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Marisa R. took the time to answer your question.

Most living birds can fly; all are descended from ancestors, possibly dinosaurs, that could fly. The bodies of birds are therefore highly modified for efficiency in flight. The finger and wrist bones of the arm are fused (glued together) to form a strong support for the large feathers of the wing. Fusing of bones for strength and lightness is also found in other parts of the birds skeleton. Many bones of adult birds are hollow rather than filled with marrow (as the bones of people are) and are connected to a system of air sacs (bags) spread through out the body. The sternum, or breast bone is relatively huge and it supports some of the major muscles used in flying. Try to find this bone the next time you eat chicken or look for it in your Christmas turkey.

Pierre Kerr,, added a few more bits of information.

Birds and airplanes have a few things in common. The Compton's Encyclopedia provided some more facts

{picture from Comptons}

A flying bird is perfectly streamlined. Like a jet airplane, its body is slender and tapering. All the feathers point backward from head to tail. The wings have delicately curved leading edges and thin trailing edges. The legs of many birds, like airplane wheels, can be drawn up under the body. There are no projecting ears on the head. Even the nostrils in some birds point backward. The air comes out of them like the exhaust from a jet, moving to the rear.

{Wing picture from comptons}

Men have long been studying the flight of birds and trying to imitate it. Not until the 20th century did engineers fully understand the principles of flight that birds have been using for millions of years. The wing feathers most important in pushing a bird forward are the primaries. They are attached to a single bone that corresponds to the first and second fingers and the hand bones joined together. The secondaries are the feathers of the inner wing. They are attached to the lower arm. They play an important part in supporting the bird in the air. The primaries and secondaries can be used separately. Attached to the upper arm are thetertiaries.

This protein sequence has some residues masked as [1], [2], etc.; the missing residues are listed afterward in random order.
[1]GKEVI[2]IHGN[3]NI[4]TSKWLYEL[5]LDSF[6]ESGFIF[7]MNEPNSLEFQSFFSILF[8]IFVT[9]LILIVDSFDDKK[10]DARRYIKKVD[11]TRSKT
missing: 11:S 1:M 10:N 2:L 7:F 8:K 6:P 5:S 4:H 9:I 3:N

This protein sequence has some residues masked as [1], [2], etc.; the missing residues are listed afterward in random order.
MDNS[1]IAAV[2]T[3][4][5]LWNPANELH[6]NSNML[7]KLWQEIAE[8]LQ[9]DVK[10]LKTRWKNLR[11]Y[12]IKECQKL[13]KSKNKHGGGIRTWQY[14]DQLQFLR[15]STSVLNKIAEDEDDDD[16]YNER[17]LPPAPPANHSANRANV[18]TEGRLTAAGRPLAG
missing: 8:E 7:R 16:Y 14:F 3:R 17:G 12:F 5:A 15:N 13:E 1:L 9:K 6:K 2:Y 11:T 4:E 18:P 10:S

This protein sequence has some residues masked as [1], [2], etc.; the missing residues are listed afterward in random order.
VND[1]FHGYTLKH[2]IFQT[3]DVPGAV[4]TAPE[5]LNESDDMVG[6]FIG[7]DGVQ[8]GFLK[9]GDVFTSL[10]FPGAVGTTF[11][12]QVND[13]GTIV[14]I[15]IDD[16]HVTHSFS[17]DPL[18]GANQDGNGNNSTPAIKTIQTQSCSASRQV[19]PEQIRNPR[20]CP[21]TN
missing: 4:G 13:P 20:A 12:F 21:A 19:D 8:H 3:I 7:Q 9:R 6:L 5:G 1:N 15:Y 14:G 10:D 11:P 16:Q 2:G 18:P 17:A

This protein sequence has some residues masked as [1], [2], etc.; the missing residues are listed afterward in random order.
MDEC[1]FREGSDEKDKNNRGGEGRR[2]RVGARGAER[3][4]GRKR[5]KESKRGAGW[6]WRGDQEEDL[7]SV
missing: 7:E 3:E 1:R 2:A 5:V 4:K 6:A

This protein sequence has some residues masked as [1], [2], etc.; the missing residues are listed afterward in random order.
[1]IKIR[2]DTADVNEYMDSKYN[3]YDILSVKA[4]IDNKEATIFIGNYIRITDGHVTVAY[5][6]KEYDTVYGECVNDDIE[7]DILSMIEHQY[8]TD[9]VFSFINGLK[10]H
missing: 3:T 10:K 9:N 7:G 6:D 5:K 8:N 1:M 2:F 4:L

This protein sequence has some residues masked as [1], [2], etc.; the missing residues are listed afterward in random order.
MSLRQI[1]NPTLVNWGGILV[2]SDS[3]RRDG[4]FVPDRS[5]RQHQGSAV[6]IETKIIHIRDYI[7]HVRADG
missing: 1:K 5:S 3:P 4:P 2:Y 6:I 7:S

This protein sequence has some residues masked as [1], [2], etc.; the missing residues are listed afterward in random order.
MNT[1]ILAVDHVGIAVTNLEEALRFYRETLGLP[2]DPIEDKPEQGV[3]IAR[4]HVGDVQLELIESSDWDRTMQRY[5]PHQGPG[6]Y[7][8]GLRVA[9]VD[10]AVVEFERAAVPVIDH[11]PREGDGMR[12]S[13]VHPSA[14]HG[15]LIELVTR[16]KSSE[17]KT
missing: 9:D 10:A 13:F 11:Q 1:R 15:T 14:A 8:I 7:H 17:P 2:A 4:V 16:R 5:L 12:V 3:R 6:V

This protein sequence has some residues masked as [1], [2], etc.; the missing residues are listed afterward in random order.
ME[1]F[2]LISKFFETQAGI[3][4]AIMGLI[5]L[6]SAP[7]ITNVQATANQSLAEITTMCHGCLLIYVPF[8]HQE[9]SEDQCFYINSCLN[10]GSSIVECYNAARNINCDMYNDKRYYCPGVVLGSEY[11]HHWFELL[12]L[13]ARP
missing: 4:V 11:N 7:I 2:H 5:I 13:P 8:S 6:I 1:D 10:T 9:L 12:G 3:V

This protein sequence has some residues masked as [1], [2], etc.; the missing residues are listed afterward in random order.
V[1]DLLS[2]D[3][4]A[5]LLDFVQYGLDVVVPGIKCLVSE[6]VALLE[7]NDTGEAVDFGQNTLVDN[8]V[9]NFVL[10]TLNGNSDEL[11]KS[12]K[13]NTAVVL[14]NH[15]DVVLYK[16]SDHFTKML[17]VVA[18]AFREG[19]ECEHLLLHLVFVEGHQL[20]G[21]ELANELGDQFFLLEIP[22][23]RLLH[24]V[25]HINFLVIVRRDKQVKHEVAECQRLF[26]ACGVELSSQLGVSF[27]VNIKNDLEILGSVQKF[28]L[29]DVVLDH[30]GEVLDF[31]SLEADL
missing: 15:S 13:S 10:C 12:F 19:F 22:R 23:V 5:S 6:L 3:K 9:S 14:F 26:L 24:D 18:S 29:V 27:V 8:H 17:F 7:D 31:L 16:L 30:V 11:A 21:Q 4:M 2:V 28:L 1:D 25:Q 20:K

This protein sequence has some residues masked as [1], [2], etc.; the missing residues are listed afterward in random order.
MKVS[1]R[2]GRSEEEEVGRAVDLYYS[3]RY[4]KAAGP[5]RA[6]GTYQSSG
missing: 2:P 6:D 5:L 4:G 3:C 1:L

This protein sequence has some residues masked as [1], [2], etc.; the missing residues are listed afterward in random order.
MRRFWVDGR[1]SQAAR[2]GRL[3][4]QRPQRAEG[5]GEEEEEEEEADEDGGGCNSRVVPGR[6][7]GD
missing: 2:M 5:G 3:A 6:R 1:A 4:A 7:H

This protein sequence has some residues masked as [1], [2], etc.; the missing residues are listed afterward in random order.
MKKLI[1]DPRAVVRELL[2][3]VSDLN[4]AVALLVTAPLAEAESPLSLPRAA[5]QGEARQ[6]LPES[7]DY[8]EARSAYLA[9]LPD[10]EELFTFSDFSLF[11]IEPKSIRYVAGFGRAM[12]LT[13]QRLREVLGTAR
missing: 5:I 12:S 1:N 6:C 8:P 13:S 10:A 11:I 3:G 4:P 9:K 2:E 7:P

Each wing feather overlaps the one next to it, starting from the base of the wing outward. On the downstroke of the wing the air pressure on the underside forces these feathers into an airtight fan. Speed and forward motion are gained. On the upstroke the wrist joint is bent, and all the primaries and secondaries turn on edge, like the slats of a venetian blind. Thus the wing is lifted with the least wind resistance.

Slow-motion pictures show that as the wings move downward, forward, then quickly upward, the wing tips move through a figure-eight pattern. The tail feathers act as a brake and as a rudder for steering. In addition to forward flying, birds soar and hover. Soaring means gliding on wind currents. Hawks and sea birds soar when they are looking for food below them. Hovering means hanging in the air over the same spot with tail lowered and outspread and wings fluttering rapidly.

How a bird flies is not a simple things to understand, but we hope what we gave you has helped a bit. Remember, it took birds millions of years to figure out how to fly, so don't worry if it takes you an hour or so. You may want to look at a wonderfule book in your library called

Why is the sky blue, by Jack Long, catalogue number 508 LON. It also explains how birds fly. Thanks for your question.

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